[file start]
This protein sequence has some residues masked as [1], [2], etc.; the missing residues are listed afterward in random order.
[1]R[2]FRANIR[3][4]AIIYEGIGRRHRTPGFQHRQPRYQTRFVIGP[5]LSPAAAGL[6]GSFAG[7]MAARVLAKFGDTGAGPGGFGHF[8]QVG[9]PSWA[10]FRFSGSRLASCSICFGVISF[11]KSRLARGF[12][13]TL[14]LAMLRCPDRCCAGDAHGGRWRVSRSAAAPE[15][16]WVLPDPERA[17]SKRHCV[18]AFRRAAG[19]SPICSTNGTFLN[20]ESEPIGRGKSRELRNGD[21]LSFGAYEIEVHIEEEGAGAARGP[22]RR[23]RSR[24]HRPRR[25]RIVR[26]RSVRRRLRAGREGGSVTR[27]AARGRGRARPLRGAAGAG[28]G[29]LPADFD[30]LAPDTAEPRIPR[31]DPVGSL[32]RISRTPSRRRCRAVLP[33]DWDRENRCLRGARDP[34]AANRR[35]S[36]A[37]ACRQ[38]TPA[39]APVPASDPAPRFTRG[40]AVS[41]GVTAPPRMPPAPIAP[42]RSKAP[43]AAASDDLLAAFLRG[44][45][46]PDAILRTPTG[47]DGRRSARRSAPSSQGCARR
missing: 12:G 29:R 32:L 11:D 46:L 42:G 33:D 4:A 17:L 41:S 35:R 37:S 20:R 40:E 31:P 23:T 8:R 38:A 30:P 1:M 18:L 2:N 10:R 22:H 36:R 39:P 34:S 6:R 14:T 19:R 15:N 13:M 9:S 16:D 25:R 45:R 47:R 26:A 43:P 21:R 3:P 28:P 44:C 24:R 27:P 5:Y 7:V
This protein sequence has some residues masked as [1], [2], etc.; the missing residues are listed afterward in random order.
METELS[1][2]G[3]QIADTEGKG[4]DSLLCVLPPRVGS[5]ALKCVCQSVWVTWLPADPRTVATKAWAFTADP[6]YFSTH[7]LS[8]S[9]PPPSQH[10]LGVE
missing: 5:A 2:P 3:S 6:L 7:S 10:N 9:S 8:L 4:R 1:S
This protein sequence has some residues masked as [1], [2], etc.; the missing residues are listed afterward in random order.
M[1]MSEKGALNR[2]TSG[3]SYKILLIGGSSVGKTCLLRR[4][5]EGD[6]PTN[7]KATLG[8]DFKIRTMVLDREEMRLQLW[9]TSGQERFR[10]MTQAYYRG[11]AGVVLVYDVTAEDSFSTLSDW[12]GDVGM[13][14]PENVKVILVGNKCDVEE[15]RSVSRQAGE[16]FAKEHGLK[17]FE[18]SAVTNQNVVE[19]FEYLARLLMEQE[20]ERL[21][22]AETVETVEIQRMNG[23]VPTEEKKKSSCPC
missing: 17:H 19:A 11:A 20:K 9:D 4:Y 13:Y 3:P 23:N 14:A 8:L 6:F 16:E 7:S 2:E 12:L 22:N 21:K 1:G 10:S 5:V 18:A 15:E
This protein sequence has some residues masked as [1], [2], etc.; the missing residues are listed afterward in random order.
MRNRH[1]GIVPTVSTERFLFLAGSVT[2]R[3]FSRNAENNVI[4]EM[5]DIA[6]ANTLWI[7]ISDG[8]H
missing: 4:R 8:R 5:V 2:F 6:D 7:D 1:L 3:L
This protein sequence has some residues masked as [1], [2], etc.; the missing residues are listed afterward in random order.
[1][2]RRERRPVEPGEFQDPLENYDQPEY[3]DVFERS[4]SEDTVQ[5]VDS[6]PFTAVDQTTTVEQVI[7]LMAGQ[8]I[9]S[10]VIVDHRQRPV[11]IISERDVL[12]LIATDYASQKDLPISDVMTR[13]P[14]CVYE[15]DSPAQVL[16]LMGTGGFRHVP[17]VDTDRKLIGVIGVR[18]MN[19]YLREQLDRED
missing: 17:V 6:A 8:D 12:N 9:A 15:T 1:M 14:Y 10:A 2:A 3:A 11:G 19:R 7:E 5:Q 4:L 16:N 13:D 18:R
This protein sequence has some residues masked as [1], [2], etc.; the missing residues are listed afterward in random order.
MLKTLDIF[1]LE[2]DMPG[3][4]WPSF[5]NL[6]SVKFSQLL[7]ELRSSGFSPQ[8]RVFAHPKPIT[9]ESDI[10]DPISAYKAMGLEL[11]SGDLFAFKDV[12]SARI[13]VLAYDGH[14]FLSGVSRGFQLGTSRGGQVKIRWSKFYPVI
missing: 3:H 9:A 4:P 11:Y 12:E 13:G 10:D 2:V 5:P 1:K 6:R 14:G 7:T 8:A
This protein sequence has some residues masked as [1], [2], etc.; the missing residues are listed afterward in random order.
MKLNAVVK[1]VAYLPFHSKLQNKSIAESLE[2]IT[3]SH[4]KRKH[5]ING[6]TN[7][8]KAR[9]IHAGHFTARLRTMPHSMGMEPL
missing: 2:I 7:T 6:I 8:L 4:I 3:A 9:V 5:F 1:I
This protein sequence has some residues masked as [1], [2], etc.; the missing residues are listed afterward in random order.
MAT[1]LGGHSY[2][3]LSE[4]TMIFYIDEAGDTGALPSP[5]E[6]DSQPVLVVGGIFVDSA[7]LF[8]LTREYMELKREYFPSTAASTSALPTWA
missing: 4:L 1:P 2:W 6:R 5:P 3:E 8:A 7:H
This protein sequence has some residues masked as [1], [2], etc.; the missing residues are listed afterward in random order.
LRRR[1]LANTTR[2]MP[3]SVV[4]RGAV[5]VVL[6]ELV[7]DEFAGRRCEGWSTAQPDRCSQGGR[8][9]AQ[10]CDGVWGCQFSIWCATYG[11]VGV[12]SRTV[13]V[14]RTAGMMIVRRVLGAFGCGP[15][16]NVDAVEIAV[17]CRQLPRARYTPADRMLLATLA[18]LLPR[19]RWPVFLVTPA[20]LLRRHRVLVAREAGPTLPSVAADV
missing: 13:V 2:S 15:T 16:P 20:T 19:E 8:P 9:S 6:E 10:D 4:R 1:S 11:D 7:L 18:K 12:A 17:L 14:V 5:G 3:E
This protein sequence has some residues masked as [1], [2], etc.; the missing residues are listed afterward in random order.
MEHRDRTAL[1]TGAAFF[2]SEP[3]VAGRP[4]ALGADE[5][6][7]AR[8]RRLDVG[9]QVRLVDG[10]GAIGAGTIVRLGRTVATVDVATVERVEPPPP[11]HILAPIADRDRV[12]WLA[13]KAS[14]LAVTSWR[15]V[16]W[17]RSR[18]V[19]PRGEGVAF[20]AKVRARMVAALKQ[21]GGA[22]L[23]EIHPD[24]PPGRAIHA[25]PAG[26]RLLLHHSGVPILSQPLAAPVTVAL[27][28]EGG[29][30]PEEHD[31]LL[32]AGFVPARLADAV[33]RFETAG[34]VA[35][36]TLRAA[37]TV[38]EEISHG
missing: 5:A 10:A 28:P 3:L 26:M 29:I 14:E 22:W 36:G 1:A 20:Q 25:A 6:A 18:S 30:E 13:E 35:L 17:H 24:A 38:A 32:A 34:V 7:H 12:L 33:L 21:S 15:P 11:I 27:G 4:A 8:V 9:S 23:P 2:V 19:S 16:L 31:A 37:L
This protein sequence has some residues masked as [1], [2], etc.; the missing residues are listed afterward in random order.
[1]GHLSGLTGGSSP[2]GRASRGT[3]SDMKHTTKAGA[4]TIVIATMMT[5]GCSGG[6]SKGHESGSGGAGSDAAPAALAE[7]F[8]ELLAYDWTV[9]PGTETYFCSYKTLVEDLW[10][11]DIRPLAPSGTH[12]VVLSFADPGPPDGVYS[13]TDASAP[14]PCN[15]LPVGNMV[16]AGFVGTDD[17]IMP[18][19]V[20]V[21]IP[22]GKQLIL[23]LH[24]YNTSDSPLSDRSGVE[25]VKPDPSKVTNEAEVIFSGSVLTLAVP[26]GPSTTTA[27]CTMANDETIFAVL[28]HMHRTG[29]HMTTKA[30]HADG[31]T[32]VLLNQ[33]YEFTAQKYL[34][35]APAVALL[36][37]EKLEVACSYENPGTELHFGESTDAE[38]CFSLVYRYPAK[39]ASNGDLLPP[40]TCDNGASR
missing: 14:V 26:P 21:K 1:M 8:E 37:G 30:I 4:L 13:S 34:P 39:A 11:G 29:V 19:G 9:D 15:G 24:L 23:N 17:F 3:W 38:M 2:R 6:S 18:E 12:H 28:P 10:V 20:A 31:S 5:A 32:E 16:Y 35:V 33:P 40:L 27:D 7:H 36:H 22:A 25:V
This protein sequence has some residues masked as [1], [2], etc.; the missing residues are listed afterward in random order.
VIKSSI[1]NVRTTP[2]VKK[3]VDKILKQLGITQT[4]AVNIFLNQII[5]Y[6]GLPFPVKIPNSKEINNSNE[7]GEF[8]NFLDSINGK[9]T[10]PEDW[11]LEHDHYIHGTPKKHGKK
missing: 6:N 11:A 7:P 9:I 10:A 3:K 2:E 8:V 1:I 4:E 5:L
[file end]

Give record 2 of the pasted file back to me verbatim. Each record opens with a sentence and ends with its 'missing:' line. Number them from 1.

This protein sequence has some residues masked as [1], [2], etc.; the missing residues are listed afterward in random order.
METELS[1][2]G[3]QIADTEGKG[4]DSLLCVLPPRVGS[5]ALKCVCQSVWVTWLPADPRTVATKAWAFTADP[6]YFSTH[7]LS[8]S[9]PPPSQH[10]LGVE
missing: 5:A 2:P 3:S 6:L 7:S 10:N 9:S 8:L 4:R 1:S